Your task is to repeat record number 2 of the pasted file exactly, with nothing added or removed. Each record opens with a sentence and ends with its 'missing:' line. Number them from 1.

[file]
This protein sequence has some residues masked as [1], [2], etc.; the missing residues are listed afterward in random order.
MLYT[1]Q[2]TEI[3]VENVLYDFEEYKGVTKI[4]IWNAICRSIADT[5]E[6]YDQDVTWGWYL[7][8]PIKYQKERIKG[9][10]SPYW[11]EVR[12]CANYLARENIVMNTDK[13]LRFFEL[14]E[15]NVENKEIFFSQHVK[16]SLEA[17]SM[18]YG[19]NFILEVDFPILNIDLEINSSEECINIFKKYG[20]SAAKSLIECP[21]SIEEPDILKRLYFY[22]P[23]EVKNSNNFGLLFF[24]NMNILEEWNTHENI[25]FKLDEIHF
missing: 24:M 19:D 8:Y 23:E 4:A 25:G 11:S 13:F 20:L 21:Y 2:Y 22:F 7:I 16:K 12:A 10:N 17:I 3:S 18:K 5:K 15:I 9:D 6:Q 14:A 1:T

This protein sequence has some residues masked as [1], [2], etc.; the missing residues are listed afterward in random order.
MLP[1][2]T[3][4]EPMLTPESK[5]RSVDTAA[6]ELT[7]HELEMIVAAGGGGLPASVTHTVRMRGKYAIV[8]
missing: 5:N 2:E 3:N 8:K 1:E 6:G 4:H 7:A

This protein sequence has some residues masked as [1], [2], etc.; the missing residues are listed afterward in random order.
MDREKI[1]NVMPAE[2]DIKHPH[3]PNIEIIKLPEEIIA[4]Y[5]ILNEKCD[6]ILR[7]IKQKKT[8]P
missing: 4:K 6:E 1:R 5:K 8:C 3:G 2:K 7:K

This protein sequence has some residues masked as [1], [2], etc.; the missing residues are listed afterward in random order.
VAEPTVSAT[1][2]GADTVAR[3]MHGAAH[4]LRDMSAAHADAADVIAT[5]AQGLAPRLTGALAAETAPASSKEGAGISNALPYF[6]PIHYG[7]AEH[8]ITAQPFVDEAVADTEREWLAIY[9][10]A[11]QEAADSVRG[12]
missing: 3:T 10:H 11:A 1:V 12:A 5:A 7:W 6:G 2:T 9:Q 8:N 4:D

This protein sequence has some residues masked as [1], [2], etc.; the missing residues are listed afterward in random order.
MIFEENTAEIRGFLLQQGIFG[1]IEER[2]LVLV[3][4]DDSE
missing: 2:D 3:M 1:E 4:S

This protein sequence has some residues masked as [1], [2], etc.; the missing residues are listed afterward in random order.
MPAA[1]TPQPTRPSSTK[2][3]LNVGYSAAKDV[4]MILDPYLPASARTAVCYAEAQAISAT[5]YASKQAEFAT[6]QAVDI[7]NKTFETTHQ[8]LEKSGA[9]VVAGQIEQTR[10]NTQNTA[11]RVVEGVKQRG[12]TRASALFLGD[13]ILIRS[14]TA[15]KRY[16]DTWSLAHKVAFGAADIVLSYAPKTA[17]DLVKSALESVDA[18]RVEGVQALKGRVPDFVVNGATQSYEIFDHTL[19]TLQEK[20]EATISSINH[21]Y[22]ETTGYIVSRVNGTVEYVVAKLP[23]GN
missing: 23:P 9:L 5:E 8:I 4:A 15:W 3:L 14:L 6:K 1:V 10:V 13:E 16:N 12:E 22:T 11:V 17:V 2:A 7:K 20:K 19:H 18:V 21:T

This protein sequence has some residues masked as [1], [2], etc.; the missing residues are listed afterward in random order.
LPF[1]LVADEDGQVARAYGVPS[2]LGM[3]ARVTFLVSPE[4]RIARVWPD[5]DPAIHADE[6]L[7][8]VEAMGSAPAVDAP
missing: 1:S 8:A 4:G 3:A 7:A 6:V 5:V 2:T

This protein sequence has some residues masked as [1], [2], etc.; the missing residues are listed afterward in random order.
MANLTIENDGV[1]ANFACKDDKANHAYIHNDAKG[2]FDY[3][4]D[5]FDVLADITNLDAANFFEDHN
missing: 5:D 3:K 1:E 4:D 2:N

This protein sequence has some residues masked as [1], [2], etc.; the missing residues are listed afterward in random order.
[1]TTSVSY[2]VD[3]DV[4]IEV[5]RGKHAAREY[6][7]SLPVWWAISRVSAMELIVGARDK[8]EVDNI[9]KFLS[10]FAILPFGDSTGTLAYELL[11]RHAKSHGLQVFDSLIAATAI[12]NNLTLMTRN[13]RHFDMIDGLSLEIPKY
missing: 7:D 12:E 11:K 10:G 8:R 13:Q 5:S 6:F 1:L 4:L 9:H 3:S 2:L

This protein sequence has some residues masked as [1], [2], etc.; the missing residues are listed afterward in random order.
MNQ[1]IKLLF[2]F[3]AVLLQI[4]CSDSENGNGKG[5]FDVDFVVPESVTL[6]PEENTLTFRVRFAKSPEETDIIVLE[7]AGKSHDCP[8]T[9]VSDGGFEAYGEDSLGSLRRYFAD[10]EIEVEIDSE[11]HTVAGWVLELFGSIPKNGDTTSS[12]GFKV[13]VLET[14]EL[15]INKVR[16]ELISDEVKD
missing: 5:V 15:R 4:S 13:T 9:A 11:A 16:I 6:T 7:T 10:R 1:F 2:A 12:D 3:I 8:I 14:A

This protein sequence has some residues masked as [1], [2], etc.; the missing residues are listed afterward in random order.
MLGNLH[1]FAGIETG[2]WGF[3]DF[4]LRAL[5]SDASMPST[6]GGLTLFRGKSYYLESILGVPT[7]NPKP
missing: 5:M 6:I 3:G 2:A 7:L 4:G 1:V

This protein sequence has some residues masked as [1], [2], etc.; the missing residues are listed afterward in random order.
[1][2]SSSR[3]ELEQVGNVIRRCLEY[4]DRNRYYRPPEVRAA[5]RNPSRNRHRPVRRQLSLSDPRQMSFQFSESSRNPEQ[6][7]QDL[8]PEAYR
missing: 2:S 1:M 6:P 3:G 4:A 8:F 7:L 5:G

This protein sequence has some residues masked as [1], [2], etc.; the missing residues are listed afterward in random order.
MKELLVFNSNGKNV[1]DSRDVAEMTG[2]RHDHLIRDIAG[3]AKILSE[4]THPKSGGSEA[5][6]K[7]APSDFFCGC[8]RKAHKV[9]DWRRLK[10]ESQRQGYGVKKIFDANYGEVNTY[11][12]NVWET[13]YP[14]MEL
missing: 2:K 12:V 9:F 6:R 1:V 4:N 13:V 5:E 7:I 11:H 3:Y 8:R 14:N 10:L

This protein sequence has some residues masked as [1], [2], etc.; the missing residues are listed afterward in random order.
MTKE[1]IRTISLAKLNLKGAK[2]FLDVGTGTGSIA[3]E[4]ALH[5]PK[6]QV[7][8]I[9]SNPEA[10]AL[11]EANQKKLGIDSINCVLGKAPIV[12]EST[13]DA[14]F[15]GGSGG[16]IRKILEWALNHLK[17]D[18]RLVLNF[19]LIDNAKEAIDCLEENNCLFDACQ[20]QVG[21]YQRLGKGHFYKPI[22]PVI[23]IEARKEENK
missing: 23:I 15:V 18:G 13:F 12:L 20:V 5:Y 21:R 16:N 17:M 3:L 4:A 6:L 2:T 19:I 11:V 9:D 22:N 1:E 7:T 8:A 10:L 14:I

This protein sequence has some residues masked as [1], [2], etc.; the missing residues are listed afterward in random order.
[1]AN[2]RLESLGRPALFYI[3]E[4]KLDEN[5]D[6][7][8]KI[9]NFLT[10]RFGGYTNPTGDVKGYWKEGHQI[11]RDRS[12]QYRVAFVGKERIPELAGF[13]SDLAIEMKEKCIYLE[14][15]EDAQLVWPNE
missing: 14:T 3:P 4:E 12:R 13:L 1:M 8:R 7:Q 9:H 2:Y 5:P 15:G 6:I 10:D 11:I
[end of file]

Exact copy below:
This protein sequence has some residues masked as [1], [2], etc.; the missing residues are listed afterward in random order.
MLP[1][2]T[3][4]EPMLTPESK[5]RSVDTAA[6]ELT[7]HELEMIVAAGGGGLPASVTHTVRMRGKYAIV[8]
missing: 5:N 2:E 3:N 8:K 1:E 6:G 4:H 7:A